Frankie & Alice

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Frankie & Alice is a drama film set in the 1970’s relating the true story of a young African American woman named Frankie (played by Halle Berry) who has Dissociative Identity Disorder, or DID (which used to be called Multiple Personality Disorder). Frankie works in a strip club as a go-go dancer and prides herself on her ability to step outside her body while she performs so that it’s not really her doing the stripping. This dissociation is revealed further when Frankie gets into a fight with a lover after being triggered by a doll on the floor. She seems to take on a completely different personality and ends up getting committed to a psychiatric hospital. Laying half-nude in the middle of a busy street is going to cause attention, after all. In the hospital, Frankie meets Dr. Oz, who’s convinced she’s not just another druggie on the streets having a meltdown. He ultimately diagnoses her with DID after uncovering her other two alters (names for other personalities), Genius and Alice. Genius is a super intelligent child who’s afraid of Alice, the white older woman who’s racist and despises her host Frankie. Frankie & Alice is definitely not a boring film.

I was drawn to this film because I love psychology. Dissociative Identity Disorder has long been an over-talked about topic because it’s so controversial. Anyone remember the film Sybil? I recall watching it in shock and I think that’s why it’s such an infamous disorder. The revelations fascinate people. There was shock value in Frankie & Alice, but I knew there would be and I eagerly anticipated the source of Frankie’s trauma. Not a super original concept for a film, but Halle’s acting was superb. It’s not easy to portray three vastly different people within one film and she pulled it off.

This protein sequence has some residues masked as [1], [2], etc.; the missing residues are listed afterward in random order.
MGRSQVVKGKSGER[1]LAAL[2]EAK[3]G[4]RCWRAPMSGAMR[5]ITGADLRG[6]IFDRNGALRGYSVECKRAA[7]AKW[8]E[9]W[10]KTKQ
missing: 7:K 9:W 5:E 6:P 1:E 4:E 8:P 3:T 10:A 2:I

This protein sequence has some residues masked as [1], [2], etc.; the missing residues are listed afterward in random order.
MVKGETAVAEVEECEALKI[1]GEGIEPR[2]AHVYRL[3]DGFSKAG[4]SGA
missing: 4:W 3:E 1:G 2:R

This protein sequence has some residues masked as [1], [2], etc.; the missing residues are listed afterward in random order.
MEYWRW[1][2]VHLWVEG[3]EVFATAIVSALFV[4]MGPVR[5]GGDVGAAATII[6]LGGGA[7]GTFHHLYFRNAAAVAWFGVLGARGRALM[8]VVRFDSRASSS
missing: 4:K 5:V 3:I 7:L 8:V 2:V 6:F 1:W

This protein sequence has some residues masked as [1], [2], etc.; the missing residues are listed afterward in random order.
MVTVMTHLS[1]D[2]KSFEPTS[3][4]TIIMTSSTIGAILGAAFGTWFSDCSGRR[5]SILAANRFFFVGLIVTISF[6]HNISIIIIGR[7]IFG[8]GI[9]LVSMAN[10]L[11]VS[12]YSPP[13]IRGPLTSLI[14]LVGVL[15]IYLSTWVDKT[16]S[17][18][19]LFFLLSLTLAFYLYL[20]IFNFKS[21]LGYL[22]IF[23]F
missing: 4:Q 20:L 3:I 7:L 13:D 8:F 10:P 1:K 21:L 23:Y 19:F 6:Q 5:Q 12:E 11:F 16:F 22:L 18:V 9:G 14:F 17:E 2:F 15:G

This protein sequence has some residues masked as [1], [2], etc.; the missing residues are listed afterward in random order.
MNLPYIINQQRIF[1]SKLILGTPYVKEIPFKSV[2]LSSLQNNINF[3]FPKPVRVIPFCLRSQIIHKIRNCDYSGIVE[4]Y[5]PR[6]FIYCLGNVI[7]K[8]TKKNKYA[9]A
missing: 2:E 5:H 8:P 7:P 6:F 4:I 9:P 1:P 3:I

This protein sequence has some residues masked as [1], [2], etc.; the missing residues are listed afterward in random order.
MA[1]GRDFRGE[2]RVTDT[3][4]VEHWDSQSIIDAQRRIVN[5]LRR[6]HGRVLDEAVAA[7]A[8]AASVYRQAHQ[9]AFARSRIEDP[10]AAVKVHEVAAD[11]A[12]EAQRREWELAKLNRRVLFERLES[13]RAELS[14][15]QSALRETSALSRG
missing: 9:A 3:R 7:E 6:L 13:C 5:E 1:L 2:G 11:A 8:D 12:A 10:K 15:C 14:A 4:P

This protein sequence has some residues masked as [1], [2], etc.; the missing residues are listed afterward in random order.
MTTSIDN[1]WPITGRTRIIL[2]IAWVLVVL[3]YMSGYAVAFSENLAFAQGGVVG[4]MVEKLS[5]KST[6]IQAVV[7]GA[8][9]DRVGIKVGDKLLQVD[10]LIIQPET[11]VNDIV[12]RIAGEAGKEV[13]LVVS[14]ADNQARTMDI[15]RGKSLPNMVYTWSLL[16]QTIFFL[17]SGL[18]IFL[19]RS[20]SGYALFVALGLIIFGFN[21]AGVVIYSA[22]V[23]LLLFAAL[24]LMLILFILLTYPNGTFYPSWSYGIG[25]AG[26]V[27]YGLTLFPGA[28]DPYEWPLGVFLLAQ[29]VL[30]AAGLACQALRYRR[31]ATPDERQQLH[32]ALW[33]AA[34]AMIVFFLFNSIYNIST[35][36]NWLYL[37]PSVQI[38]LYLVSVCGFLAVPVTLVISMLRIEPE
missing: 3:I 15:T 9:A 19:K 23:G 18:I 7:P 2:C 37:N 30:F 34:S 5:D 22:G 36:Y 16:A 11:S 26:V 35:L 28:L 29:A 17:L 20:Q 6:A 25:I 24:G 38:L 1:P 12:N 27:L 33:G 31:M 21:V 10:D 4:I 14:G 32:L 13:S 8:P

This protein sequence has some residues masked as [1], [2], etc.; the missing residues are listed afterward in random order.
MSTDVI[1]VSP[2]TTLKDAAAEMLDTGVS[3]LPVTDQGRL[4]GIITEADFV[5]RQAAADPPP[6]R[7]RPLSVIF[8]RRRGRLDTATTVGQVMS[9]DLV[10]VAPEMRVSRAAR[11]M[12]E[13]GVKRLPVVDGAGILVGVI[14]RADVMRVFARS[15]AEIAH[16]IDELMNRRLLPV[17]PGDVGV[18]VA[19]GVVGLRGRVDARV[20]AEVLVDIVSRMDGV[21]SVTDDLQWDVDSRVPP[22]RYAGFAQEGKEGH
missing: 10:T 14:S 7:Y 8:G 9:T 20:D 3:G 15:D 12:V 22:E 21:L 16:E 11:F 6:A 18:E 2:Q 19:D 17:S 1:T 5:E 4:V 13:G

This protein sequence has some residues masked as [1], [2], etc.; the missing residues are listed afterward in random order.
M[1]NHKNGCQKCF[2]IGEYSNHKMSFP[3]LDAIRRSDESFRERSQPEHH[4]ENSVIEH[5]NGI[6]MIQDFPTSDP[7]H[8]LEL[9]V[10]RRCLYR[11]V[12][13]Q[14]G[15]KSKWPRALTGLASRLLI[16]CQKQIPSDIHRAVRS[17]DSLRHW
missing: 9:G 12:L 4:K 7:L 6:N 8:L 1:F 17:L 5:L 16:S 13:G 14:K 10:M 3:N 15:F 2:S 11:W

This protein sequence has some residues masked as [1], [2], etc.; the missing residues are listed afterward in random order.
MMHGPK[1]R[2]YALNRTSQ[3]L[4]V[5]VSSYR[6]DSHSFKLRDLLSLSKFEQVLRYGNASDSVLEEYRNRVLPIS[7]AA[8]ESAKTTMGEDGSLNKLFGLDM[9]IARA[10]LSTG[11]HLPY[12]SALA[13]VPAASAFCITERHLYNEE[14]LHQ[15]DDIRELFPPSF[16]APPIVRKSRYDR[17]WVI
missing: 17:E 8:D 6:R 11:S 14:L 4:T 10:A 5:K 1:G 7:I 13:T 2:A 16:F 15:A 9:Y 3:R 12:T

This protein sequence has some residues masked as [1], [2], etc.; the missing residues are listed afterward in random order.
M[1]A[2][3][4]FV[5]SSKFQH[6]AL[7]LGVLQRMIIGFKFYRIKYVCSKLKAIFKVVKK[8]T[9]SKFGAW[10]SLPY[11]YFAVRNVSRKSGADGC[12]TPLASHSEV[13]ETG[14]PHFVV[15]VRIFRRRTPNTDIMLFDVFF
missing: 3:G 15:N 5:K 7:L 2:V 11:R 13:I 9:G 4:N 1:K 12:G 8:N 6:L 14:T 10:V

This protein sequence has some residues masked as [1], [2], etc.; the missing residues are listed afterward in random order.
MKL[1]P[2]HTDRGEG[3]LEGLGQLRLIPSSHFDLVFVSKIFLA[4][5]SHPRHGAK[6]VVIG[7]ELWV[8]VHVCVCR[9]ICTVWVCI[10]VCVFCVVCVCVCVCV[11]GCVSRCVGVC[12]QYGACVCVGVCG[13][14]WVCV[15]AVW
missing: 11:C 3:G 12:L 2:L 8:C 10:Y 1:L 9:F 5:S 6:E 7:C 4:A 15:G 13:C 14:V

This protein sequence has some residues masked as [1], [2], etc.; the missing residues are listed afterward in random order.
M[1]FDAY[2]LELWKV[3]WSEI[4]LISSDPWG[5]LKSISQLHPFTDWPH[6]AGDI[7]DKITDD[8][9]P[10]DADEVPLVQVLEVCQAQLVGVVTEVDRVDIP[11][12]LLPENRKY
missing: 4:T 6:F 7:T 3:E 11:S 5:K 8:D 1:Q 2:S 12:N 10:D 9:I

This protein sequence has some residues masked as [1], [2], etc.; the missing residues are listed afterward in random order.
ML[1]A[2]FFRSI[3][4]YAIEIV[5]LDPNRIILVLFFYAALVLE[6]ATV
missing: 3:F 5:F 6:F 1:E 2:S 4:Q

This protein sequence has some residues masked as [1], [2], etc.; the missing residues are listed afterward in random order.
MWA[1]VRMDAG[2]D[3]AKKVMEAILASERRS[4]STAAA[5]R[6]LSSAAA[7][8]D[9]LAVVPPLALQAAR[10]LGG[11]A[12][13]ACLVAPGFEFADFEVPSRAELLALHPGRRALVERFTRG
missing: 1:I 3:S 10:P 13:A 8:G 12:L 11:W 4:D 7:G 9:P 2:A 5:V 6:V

Frankie & Alice originally came out four years ago, but was only released to a wide audience recently. I thought Halle looked super young in the film and figured out why when I started researching it. Critics seem to hate the film, but I disagree with them. The film wasn’t outstanding, but I was entertained. Watching Frankie’s treatment progression, her interactions with the other patients, and her job at the strip club was fun. Frankie manages to get herself in trouble often when she transitions from one personality to the next. The viewer never can tell what will set her off.

I expect that Halle will be nominated come award season. She deserves recognition for her portrayal of Frankie. I recommend Frankie & Alice to anyone who has an interest in psychology or enjoys a comeback story.

Eloise: The Film

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In the back of my mind, I always believed that the story of my second home, Eloise Asylum, would make a great film. And I just learned that’s it’s actually happening! Holy shit!

Eloise

I want to tree-branch for a moment before I go into the film. I try to pay attention to which of my posts get the most views or searches. My posts on Eloise Asylum and Eloise Cemetery have consistently been at the top and I expect that to spike a lot higher once the film actually comes out. (Free promotion is never a bad thing. Sorry I’m not sorry.) I am not a historian or an expert on Eloise, but I have done extensive research on it. I have physically visited the asylum numerous times. Unlike most people who go there, I’m not really interested in the ghost stories or illegally breaking into the buildings for a good time. That’s not what Eloise should be known or remembered for. I only have positive intentions. I just wanted to make that clear before I continue because in the past people have believed my intentions were not pure. Honestly, I’m still upset about that.

Filming will soon begin for Eloise, a psychological thriller starring Eliza Dushku from Buffy the Vampire Slayer and Chace Crawford from Gossip Girl. I actually love them both and I think they were perfect cast choices. The movie will be filmed in the old asylum (only one building of which is still used to this day) in Westland, Michigan. The subject matter aside, how rad is it that a movie is being filmed so close to where I’ve lived my whole life?! The premise of the film is that four friends break into Eloise to find a death certificate that would lead to a large inheritance for one of them. They don’t expect to discover the horrors that occurred here or to learn about their own unfortunate histories. Sadly, real-life break-ins are very common at Eloise. Dumb teenagers are curious and want to get a good scare. But, the remaining buildings from the massive complex are falling apart and not fit to walk around in.